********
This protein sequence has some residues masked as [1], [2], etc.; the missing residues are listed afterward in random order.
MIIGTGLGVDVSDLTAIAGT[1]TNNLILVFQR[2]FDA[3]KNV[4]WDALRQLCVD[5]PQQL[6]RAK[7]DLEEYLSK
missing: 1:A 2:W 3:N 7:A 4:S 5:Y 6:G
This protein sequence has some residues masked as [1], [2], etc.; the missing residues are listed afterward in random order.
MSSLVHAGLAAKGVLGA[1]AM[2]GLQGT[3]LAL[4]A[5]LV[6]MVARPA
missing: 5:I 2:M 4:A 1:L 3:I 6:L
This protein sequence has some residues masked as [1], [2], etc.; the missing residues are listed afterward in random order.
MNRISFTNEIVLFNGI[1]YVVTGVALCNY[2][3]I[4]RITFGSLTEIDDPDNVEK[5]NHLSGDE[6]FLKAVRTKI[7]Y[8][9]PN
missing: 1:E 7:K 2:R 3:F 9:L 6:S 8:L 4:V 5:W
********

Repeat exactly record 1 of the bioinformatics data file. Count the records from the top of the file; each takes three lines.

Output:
This protein sequence has some residues masked as [1], [2], etc.; the missing residues are listed afterward in random order.
MIIGTGLGVDVSDLTAIAGT[1]TNNLILVFQR[2]FDA[3]KNV[4]WDALRQLCVD[5]PQQL[6]RAK[7]DLEEYLSK
missing: 1:A 2:W 3:N 7:A 4:S 5:Y 6:G